SANDY, Utah — For the first time in ten years, Canyons School District has enough teachers but is burdened with one of the largest deficits in paraeducators.
Paraeducators help very young students and those with special needs. The positions are critical, yet there are 20 unfilled job openings.
At Altara Elementary, the early childhood special education teacher Candy Keefer has help. Two paraeducators control the chaos.
“Some of our kiddos are special needs so they needs,” Keefer said. “They need that extra support.”
“We need all hands on deck when you’re working with three and four-year-olds,” Early Childhood Administrator Terri Mitchell said.
Yet, nearly two-dozen positions remain unfilled which leave a hole for special-need students ranging from preschool to high school.
“It makes it a little more chaotic in the classroom as far as managing and making sure everyone is getting their needs met. It makes it just a little bit more challenging to make sure the instruction is happening the way it needs to,” Mitchell said.
Canyons School District isn’t unique. FOX13 News found paraeducators are needed in classrooms from Moab to Wendover.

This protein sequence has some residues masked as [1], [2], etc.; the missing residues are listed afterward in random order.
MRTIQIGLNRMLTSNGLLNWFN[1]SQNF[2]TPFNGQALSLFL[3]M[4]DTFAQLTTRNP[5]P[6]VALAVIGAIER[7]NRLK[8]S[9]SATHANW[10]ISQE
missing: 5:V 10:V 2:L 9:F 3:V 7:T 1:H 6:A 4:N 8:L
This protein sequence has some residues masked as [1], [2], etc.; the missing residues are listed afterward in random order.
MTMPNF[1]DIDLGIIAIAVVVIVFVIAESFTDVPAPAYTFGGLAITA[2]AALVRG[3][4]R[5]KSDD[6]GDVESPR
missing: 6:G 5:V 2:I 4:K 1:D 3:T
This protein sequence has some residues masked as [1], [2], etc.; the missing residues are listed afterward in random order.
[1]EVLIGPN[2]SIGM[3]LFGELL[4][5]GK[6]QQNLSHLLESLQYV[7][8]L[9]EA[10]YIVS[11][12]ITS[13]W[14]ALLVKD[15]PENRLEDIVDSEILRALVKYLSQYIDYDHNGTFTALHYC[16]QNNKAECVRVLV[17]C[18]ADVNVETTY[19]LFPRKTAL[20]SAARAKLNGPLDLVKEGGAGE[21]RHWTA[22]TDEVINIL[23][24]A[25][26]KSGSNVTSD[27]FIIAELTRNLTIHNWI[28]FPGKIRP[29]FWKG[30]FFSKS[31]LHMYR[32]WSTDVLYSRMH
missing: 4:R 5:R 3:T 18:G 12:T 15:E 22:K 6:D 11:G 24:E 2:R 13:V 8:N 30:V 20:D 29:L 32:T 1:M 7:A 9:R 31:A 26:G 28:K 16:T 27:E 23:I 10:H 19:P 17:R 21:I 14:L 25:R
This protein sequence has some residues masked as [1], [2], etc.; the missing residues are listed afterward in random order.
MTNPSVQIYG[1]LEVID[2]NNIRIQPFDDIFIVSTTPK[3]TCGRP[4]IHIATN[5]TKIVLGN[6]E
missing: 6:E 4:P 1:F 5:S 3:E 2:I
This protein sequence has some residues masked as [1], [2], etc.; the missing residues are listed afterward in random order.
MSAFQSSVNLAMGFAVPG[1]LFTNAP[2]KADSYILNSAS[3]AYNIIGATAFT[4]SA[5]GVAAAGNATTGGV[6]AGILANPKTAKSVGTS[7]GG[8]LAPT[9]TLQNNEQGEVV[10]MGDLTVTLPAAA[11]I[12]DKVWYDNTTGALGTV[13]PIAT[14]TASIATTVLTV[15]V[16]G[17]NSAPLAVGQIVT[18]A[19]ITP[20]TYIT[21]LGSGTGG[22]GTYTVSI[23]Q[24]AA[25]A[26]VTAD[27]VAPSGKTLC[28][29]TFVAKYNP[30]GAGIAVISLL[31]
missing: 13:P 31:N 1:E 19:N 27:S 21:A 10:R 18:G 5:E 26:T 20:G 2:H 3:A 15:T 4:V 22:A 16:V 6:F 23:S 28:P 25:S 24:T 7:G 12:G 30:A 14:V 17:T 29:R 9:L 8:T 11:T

“They can do mornings or afternoons and still work while they’re going to college,” Human Resources Assistant Jo Jolley said.
Canyons School District is thinking ahead, partnering with the University of Utah to offer college credit for peer tutors to entice high school students to become educators down the road.
“We have a huge shortage in teaching in the teaching profession, especially in special education nationwide,” Jolley said.
After 17-years as a stay-at-home mom, Keefer entered the classroom first a paraeducator.
“That’s what started it. I absolutely loved it,” Keefer said.
Now, she relies on them to give special need students the attention she or he deserves.
The district is paying about $12 an hour for the part-time position. Application information can be found here.